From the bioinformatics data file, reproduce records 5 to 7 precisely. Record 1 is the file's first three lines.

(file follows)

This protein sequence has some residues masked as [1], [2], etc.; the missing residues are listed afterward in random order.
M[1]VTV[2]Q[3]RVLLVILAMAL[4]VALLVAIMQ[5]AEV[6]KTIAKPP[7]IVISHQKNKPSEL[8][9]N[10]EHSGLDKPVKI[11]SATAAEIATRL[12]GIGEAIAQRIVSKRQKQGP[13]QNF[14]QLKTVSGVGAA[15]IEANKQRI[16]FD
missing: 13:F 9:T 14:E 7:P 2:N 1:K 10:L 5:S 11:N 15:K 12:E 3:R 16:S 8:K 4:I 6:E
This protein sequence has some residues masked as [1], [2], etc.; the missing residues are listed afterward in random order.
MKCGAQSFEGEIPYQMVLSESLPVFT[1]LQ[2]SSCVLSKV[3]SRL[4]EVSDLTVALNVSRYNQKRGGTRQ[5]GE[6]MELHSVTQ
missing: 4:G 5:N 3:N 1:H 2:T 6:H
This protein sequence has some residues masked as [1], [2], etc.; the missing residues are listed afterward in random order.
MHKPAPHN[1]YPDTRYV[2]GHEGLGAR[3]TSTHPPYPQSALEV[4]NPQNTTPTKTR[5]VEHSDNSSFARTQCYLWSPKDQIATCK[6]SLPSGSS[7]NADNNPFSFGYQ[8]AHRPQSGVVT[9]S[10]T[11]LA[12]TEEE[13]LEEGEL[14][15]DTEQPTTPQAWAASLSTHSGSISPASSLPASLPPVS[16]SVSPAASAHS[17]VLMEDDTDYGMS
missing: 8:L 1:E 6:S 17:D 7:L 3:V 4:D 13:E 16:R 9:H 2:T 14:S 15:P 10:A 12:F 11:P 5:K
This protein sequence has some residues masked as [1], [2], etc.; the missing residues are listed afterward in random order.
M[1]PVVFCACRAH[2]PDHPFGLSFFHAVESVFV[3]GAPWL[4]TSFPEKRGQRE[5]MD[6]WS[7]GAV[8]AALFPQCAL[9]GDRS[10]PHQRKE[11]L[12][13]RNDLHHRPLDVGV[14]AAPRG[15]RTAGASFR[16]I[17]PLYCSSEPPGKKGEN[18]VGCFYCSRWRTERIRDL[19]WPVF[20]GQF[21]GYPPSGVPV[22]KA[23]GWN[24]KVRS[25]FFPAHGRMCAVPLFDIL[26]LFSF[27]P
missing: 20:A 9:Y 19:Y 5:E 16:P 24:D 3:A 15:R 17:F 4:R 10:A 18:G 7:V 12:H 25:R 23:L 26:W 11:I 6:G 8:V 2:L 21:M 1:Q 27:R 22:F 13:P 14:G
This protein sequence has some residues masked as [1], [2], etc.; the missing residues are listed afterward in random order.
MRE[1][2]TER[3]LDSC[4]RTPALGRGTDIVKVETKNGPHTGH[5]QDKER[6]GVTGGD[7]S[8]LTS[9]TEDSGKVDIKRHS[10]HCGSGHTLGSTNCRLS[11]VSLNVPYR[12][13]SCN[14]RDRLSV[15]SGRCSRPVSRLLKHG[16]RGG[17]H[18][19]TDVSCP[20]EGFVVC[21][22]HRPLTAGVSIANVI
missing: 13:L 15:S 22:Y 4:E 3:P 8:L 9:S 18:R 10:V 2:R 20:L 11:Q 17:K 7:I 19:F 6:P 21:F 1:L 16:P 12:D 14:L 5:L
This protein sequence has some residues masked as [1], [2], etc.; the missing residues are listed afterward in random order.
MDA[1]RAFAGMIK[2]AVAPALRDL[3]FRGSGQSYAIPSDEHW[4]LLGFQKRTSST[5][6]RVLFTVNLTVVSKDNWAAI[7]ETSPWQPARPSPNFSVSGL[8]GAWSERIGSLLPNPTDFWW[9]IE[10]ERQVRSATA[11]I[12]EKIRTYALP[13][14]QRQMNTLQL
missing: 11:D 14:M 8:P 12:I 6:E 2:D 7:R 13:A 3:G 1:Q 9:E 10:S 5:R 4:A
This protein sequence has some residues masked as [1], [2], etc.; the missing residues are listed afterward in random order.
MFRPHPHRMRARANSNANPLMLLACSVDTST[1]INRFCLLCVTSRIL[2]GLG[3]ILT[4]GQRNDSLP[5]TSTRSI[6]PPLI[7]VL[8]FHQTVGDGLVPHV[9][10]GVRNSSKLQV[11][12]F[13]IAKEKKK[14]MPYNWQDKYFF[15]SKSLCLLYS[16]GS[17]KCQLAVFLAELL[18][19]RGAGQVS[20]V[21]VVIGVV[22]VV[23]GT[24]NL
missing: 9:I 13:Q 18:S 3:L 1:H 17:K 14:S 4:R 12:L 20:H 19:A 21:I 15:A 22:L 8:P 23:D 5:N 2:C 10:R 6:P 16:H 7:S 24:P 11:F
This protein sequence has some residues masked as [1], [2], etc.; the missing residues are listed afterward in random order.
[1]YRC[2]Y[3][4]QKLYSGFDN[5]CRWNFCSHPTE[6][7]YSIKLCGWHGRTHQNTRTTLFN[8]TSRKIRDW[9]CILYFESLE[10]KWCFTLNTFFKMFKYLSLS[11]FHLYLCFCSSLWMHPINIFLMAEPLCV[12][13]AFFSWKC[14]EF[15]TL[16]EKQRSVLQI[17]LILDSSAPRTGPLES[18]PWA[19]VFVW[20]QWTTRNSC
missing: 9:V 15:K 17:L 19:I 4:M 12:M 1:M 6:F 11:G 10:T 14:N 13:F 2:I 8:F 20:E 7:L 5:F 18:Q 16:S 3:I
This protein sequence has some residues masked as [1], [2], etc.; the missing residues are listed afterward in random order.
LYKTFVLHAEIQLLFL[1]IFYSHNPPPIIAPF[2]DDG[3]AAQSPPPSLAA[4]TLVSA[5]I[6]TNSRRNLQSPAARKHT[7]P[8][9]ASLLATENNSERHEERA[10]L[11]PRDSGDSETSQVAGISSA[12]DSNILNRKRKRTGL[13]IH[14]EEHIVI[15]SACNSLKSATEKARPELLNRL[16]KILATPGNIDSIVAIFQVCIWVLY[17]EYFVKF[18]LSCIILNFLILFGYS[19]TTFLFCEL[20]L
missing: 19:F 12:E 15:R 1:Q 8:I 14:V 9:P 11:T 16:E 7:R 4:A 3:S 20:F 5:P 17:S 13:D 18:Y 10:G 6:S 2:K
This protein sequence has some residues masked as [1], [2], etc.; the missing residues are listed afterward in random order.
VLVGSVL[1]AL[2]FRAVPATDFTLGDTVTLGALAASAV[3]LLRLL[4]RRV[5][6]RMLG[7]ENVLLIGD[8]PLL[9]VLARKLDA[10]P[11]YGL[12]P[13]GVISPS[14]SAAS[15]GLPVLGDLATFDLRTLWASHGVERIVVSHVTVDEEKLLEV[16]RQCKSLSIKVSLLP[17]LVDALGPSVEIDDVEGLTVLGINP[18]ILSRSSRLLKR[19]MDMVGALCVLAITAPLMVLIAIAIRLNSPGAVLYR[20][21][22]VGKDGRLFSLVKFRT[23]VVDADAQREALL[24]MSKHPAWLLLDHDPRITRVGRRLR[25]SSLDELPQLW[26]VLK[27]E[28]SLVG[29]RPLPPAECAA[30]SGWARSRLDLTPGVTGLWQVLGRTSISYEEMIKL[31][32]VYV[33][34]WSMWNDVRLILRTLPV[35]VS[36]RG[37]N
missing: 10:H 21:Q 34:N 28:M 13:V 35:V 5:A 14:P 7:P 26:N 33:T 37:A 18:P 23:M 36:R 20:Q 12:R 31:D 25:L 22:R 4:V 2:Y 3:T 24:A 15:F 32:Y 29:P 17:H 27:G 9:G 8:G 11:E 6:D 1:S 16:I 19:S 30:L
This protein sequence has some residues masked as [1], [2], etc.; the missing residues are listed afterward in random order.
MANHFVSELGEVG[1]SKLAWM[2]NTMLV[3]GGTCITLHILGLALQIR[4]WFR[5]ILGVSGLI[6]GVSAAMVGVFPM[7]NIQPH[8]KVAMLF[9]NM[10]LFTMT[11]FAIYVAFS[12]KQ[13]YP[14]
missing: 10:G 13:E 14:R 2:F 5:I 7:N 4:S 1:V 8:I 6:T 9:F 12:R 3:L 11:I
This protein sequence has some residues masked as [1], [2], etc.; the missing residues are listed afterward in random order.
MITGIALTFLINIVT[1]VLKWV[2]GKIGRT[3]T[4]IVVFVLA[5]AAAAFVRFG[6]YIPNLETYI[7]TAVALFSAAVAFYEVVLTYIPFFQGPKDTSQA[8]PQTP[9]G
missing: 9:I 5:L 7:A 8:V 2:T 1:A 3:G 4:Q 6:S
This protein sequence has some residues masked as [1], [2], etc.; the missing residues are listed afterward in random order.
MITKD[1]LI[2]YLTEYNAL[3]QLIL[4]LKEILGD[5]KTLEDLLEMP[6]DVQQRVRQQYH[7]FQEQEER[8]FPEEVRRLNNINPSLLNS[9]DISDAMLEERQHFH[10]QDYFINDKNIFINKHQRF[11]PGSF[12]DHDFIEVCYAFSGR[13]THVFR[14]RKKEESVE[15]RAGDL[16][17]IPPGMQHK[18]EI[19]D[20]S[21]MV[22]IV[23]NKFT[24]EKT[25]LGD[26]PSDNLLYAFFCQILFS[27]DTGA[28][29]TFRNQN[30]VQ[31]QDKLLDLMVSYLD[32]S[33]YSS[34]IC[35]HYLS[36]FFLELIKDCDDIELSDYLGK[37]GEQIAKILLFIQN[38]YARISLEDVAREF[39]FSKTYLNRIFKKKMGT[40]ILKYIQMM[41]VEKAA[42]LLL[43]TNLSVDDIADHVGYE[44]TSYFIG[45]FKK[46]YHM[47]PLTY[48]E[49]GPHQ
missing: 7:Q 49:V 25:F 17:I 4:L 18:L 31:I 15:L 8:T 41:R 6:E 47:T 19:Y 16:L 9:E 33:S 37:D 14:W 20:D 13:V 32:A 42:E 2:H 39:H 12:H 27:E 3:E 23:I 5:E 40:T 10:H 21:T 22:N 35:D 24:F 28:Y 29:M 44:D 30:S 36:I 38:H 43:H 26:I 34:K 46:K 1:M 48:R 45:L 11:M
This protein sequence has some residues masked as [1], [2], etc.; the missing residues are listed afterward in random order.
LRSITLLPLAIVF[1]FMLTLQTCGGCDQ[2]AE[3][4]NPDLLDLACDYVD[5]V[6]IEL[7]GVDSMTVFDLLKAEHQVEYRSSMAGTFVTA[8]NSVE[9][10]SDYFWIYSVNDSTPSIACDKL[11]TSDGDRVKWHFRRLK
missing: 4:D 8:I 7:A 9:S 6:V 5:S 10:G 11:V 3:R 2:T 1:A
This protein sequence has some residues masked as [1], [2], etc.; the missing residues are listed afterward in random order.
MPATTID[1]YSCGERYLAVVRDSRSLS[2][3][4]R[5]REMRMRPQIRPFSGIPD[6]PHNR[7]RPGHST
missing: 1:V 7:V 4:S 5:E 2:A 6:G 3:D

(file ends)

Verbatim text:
This protein sequence has some residues masked as [1], [2], etc.; the missing residues are listed afterward in random order.
MRE[1][2]TER[3]LDSC[4]RTPALGRGTDIVKVETKNGPHTGH[5]QDKER[6]GVTGGD[7]S[8]LTS[9]TEDSGKVDIKRHS[10]HCGSGHTLGSTNCRLS[11]VSLNVPYR[12][13]SCN[14]RDRLSV[15]SGRCSRPVSRLLKHG[16]RGG[17]H[18][19]TDVSCP[20]EGFVVC[21][22]HRPLTAGVSIANVI
missing: 13:L 15:S 22:Y 4:E 3:P 8:L 9:S 18:R 10:V 2:R 20:L 11:Q 17:K 7:I 19:F 6:P 21:F 1:L 16:P 12:D 14:L 5:L
This protein sequence has some residues masked as [1], [2], etc.; the missing residues are listed afterward in random order.
MDA[1]RAFAGMIK[2]AVAPALRDL[3]FRGSGQSYAIPSDEHW[4]LLGFQKRTSST[5][6]RVLFTVNLTVVSKDNWAAI[7]ETSPWQPARPSPNFSVSGL[8]GAWSERIGSLLPNPTDFWW[9]IE[10]ERQVRSATA[11]I[12]EKIRTYALP[13][14]QRQMNTLQL
missing: 11:D 14:M 8:P 12:I 6:E 2:D 7:R 13:A 3:G 1:Q 9:E 10:S 5:R 4:A
This protein sequence has some residues masked as [1], [2], etc.; the missing residues are listed afterward in random order.
MFRPHPHRMRARANSNANPLMLLACSVDTST[1]INRFCLLCVTSRIL[2]GLG[3]ILT[4]GQRNDSLP[5]TSTRSI[6]PPLI[7]VL[8]FHQTVGDGLVPHV[9][10]GVRNSSKLQV[11][12]F[13]IAKEKKK[14]MPYNWQDKYFF[15]SKSLCLLYS[16]GS[17]KCQLAVFLAELL[18][19]RGAGQVS[20]V[21]VVIGVV[22]VV[23]GT[24]NL
missing: 9:I 13:Q 18:S 3:L 1:H 17:K 14:S 4:R 12:L 20:H 19:A 21:I 15:A 22:L 8:P 23:D 5:N 2:C 10:R 6:P 16:H 7:S 24:P 11:F